Sphinx moths are larger than most moths and the White-Lined Sphinx Moth is no exception. Their forewings are mostly brown, but each has a thick white line that extends from the base (by the head) to the tip of the wing. Thin white lines cross this thicker one in spaced intervals from the left to the right side of each forewing. The tops of the hindwings each have a flash of bright pink that is only visible when the moth completely spreads its forewings ('top' wings) open.
The White-Lined Sphinx Moth hovers over flowers, much like a bird, and can be found in a variety of habitats. It is very hairy so it could be mistaken as a small bird if not closely observed. See a White-Lined Sphinx Moth in flight while it visits flowers here:
The species is active both day and at night. They are attracted to lights and many of them may congregate together at a light source at night.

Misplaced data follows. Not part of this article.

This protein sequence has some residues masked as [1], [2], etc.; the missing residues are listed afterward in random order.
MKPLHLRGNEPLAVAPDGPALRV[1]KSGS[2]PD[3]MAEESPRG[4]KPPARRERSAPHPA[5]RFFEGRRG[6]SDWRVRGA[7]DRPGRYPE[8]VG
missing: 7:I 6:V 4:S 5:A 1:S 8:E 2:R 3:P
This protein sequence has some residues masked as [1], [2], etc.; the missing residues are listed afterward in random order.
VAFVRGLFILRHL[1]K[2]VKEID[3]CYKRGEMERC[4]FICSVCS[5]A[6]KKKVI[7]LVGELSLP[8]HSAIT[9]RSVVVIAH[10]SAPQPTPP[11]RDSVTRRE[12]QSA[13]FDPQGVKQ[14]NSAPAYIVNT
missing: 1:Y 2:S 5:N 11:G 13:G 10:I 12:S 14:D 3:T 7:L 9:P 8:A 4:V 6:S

The caterpillar comes in a wide variety of colors. A more mature caterpillar is horned and can be black with yellow lines on the sides. The immature caterpillar is known to feed on a large variety of plants, but more mature ones tend to prefer evening primrose and roses.
This species is known to have population explosions in drier country. Its enormous range covers most of North America.
©2005-2016 www.InsectIdentification.org. All Rights Reserved. No Reproduction Permitted. Unauthorized use and/or duplication of this material without express and written permission from www.InsectIdentification.org is strictly prohibited. Material presented throughout this website is for entertainment value and should not to be construed as usable for scientific research or medical advice (insect bites, etc...). Please consult licensed, degreed professionals for such information. Email corrections / Comments to InsectIdentification at Gmail dot com.